NewsAcademic reorganization lacks transparency

Academic reorganization lacks transparency


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According to university documents, a Scheduling Task Force was formed in the fall of 2016 and charged with the task of constructing a new university class schedule. This was one of the first phases of the Academic Reorganization process at Southern Miss, and those changes, along with many other, began to take effect in Fall 2018.

While the most noticeable change for students is the new class schedule, there are many other changes going on behind the scenes at Southern Miss. In addition to the new class schedule, the division of colleges within the university also changed. What was once known separately as the College of Arts and Letters and the College of Sciences and Technology is now collectively the College of Arts and Sciences.

The rest of the colleges are College of Business and Economic Development, the College of Education and Human Sciences, the College of Nursing and Health Professionals, the College of University Libraries, the Honors College and the Graduate School. While the new division of colleges should not directly affect students’ graduation plans, it will affect where some of their classes are held and where various professor offices will be located.

A space committee was formed and charged with the task of organizing physical space to correlate with the new college organization. For example, the Dean of the College of Arts and Sciences Chris Winstead, Ph.D, is located on the second floor of the Liberal Arts Building. The new dean, whose degree is in sciences, is now working in a space that is predominantly shared with professors and students studying English, history and philosophy.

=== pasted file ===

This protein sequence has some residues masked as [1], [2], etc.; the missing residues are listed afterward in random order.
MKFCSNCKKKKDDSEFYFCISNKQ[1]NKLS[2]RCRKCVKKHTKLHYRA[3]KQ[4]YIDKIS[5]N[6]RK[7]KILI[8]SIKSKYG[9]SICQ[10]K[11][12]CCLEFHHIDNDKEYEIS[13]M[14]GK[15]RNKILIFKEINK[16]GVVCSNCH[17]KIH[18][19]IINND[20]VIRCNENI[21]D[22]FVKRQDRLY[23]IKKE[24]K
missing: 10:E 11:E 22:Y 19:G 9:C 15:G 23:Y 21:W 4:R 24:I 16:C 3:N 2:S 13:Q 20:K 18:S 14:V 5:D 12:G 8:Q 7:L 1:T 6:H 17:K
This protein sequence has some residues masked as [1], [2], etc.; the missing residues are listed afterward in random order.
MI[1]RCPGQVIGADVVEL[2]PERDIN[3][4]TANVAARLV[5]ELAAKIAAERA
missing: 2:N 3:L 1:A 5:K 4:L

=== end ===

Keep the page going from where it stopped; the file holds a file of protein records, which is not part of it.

Looking past the confusion and adjustments, the reorganization has caused for current students in forms such as a new class schedule and the dissolvement of their academic department, the new structure of Southern Miss is being met with varying levels of acceptance and outrage by faculty, staff and students.

The new model of Southern Miss places a heavy emphasis and cash flow on administrative roles which then shrinks down to faculty and finally to students.This corporatization of higher education equates administration to employers, professors to employees and students to customers. It is not confined to Southern Miss, but is changing the way faculty and students view the university and feel about dedicating their time and funds here.

Professor of History Douglas Chambers, Ph.D., is one of the concerned faculty members who voiced his concern for students and frustrations with administration.  

“I’m particularly concerned about our junior faculty,” Chambers said. “I’ve had a number of people come to me and basically say this isn’t what they signed up for when they agreed to make a career at USM. When they agreed to make a career at USM, they signed up for a real university that operates like a real university. they didn’t sign up for this, and that’s a real concern. We invest as a program and what used to be a department as a college and a university we invest in our junior faculty and that investment could be up in smoke because rightfully so a lot of junior faculty said this is not what they signed up for, and I don’t blame them.”

When asked if he believed Southern Miss had converted students to dollar signs, Chambers responded with the fact that he believed there is an increasingly corporate approach to higher education.

“It’s not limited to USM,” Chambers said. “But it’s always balanced by a commitment to principles of faculty/staff governance and of collective decision making and that’s not the case here. So it’s not just the corporatization of USM, it’s something else. I’d call it administrative incompetence.”